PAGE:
The Peloncillo Mountains Wilderness is an isolated BLM property located in south-east Arizona along the state's border with New Mexico. Totalling almost twenty-thousand acres, the wilderness extends into three counties, including part of the craggy peaks of the Peloncillo Mountain Range. The main features of the wilderness are weather-worn rock faces separated by wide canyons covered with desert scrub. The remote and rugged BLM lands are surrounded by national forests and monument parklands. The Gila National Forest is situated to the north-east, the Coronado National Forest to the north-west and the Chiricahua National Monument to the south.
The Peloncillo Mountains Wilderness is a great place to discover the peace and quiet of nature while hiking through the vast canyons. It's also somewhere you can find plenty of nature's treasures including fire agate and geodes if you keep your eye to the ground rather than on the skies searching for raptors in flight. Hunting and dispersed tent camping are both permitted activities in the wilderness, but vehicle access, including mountain bikes and hang gliders, is prohibited. There are campgrounds suitable for RVs in the Coronada National Forest or the Chiricahua National Monument that are under two hours' drive from the wilderness.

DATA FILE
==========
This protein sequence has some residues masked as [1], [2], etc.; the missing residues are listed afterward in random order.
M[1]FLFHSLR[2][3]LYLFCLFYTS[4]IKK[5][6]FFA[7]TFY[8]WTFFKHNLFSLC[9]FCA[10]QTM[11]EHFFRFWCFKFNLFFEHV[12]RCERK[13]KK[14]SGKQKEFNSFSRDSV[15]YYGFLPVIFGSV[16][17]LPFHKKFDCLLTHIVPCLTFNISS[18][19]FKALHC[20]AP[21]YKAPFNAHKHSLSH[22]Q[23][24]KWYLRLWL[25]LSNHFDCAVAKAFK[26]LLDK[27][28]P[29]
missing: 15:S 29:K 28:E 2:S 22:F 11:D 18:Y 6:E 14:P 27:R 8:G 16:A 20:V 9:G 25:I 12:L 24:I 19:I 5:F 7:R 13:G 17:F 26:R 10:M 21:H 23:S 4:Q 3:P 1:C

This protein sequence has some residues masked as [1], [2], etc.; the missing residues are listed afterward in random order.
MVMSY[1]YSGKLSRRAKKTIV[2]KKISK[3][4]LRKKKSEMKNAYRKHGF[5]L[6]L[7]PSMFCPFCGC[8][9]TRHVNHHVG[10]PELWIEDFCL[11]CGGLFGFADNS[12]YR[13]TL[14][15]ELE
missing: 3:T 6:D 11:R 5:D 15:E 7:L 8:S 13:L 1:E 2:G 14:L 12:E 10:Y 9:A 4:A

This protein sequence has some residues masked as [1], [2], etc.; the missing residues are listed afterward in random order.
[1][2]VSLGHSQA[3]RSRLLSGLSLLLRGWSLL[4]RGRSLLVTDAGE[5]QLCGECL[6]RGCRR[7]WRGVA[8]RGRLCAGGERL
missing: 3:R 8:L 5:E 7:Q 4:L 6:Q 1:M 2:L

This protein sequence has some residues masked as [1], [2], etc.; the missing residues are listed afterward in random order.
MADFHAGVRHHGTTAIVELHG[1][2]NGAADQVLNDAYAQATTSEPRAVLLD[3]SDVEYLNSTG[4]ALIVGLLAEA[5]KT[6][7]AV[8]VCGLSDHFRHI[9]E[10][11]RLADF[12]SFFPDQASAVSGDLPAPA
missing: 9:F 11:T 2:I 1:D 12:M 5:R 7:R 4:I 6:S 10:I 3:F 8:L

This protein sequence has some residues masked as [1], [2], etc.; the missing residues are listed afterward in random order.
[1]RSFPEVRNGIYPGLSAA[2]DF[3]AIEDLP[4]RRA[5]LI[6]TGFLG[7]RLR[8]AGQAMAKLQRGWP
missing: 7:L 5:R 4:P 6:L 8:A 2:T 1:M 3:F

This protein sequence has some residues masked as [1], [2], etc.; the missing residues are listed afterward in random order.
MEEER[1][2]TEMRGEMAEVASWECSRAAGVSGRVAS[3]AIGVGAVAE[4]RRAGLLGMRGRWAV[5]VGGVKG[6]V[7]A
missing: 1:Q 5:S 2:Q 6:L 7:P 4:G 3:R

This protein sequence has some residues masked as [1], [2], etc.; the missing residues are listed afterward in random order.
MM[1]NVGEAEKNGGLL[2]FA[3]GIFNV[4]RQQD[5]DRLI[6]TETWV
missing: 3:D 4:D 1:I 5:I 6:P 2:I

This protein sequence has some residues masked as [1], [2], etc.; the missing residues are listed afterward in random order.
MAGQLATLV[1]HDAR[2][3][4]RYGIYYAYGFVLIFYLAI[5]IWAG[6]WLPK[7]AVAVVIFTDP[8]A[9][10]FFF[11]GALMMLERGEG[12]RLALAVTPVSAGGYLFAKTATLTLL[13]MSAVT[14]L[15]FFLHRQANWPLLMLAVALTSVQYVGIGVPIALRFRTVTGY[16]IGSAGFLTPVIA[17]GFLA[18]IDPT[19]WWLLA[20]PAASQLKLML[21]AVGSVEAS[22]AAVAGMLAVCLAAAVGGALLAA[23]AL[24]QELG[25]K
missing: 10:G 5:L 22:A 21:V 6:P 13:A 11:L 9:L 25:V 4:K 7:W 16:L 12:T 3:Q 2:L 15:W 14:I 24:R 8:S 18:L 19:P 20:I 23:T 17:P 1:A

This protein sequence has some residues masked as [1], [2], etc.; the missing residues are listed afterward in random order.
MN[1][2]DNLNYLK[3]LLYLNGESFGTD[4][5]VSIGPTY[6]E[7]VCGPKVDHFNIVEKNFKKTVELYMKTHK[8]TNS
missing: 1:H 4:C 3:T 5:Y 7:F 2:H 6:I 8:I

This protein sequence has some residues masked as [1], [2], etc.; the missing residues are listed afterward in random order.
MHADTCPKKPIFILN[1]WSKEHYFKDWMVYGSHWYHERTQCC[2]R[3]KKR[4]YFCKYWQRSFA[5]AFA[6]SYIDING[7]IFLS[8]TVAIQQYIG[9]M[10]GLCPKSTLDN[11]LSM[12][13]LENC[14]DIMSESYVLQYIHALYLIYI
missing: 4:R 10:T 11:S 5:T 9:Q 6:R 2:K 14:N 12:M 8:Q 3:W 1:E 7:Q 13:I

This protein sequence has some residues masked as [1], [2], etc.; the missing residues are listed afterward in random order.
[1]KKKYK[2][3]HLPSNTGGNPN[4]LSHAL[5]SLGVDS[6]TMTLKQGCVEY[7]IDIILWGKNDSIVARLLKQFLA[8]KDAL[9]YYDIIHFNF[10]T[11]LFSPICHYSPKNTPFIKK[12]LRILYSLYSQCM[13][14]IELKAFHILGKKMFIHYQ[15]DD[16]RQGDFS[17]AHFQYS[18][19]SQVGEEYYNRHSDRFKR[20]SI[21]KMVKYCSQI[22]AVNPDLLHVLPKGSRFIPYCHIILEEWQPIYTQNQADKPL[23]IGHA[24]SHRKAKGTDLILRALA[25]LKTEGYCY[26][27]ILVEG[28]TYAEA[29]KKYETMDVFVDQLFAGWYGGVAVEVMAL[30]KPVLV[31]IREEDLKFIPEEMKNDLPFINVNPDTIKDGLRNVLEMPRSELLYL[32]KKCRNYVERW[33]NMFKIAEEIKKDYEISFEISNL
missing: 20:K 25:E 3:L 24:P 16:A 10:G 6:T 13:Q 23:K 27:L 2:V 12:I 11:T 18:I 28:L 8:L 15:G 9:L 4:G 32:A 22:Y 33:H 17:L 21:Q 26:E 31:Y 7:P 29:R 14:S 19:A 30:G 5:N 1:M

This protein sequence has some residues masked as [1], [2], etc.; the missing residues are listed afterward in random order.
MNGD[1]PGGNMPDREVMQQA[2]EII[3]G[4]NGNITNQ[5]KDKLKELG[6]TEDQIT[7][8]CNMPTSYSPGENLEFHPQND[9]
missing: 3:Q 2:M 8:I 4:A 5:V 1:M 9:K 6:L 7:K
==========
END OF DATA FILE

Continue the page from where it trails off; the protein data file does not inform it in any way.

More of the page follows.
Anyone wanting to participate in off-roading activities or take a dip in a natural hot spring after trekking through the Peloncillo Mountains Wilderness will really enjoy RV camping at the Hot Well Dunes Recreation Area which is just over an hour's drive away.